A+ A A-

How I Send Money Between my Japan and USA Bank Accounts - Life Abroad

Despite living abroad in Japan for quite some time now, I of course still maintain a USA presence of sorts in the form of bank accounts and credit cards.  Therefore, a common scenario is sending money between my Japan bank account and my USA one.  While the options used to be fairly limited to international money orders and wire transfers, a couple of newly-discovered and extremely convenient solutions have proved their weight in yen to me.  For the sake of completeness, I document all the solutions I've utilized.

Solution #1: TransferWise
TransferWise is my current method of choice for sending money between my Japan & USA bank accounts.  It's an innovative solution divorced from traditional bank and post office solutions that harvests the crowd-sourcing power of the Internet to transfer your money.  I've had a superb customer experience with them so far and highly recommend their service.

- You exchange your money at the actual market rate.  Wow!
- They are very upfront about their fees.  You enter how much you wish to transfer, and the exchange rate and fees are clearly indicated from the start.
- Extremely easy to use--no old-school paperwork to fill-out each time you wish to transfer.
- Fantastic communication and customer support.

- The service has limits, particularly with how much you can transfer at once.  It may not be the best option if you need to transfer a substantially large sum (over 10,000 USD).  I'm completely OK with this, though, because I understand the anti-fraud and anti-money-laundering reasoning behind this.

Solution #2: Paypal to Paypal
I have Paypal accounts in both Japan & the US, so I have literally Paypal-ed myself money as a way to transfer it between countries.

- Very fast and convenient, especially if you already have Paypal accounts setup.
- Nice if you already use Paypal for other things like receiving payments, making purchases, etc.  Money already sitting in your Paypal accounts can be readily moved.
- Fairly upfront about fees and exchange rates.

- Paypal takes a percentage of the transfer, so this approach can get pricey.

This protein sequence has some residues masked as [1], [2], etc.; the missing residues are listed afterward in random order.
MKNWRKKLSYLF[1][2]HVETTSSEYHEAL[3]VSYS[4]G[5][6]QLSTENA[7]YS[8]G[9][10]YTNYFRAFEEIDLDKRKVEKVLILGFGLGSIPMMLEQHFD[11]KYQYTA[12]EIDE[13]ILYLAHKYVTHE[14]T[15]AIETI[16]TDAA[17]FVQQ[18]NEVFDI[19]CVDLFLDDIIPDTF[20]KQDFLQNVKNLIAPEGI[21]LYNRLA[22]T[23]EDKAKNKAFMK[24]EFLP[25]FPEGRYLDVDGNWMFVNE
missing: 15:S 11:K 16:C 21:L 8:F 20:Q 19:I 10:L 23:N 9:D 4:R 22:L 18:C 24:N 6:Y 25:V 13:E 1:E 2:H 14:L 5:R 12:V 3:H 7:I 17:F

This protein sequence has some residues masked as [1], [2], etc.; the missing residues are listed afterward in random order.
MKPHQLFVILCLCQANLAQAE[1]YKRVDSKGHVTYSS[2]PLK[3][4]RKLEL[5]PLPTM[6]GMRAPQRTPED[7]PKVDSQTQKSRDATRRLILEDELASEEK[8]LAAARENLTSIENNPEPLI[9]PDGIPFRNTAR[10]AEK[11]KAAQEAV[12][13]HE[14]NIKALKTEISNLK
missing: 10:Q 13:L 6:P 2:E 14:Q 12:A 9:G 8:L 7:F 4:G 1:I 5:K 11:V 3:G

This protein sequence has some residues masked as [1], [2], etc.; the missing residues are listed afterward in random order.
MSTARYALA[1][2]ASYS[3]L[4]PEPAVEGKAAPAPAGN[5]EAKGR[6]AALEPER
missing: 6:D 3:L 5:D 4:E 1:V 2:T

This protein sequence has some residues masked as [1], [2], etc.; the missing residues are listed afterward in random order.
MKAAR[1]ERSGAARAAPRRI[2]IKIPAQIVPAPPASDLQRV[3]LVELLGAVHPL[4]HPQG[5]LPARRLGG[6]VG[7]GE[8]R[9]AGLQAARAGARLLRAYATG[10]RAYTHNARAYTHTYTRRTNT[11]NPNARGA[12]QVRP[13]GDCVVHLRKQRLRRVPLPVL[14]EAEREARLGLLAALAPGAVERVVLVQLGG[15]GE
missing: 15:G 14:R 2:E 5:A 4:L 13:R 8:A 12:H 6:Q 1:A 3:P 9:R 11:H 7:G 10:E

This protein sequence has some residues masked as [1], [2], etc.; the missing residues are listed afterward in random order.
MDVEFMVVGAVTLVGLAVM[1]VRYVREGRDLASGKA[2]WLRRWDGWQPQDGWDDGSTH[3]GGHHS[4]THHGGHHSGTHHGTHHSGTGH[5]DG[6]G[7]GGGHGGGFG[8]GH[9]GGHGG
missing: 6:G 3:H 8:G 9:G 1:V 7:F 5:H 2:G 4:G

- Probably not suitable for large transfers.  I haven't really tested how high you can go, but I've personally done 2000 USD via Paypal no problem.

Solution #3: Bank Wire Transfer
I used to use Shinsei Bank to send money from Japan to the USA, especially when the yen was strong.  They have excellent English support, offer me 1 free transfer per month, and allow me to register my USA bank account to conveniently initiate transfers.  Shinsei Bank also now offers their own app called "GoRemit" for overseas remittances.  I wrote more about Shinsei Bank in general here: Which Japanese Bank Do You Recommend?

Unfortunately, the wire transfer approach proved challenging when trying to transfer money in the opposite direction (from the US to Japan).  It was troublesome to initiate a USA transfer from Japan, and I had to engage my family back home for assistance.  This may depend on the US bank, so your mileage may vary.

Solution #4: Post Office Wire Transfer
I used to use the good ol' Japanese Post Office to wire money to my USA bank account because the transfer fee was cheaper than the banks.  However, I later switched to Shinsei Bank because they offered me a free monthly transfer and their account registration feature saved me from having to fill-out an international remittance form each time.  The post office was a cost-effective solution, but the paper form and having to physically visit a post office hurt the convenience factor.

Solution #5: Post Office International Money Order
When I first moved to Japan, the cheapest transfer option was to buy international money orders at a Japanese post office and snail-mail them to my parents, who would then deposit them into my USA bank account.  While cheap, this solution was time-consuming and inconvenient.  I've since moved on to the more convenient options 1 and 2.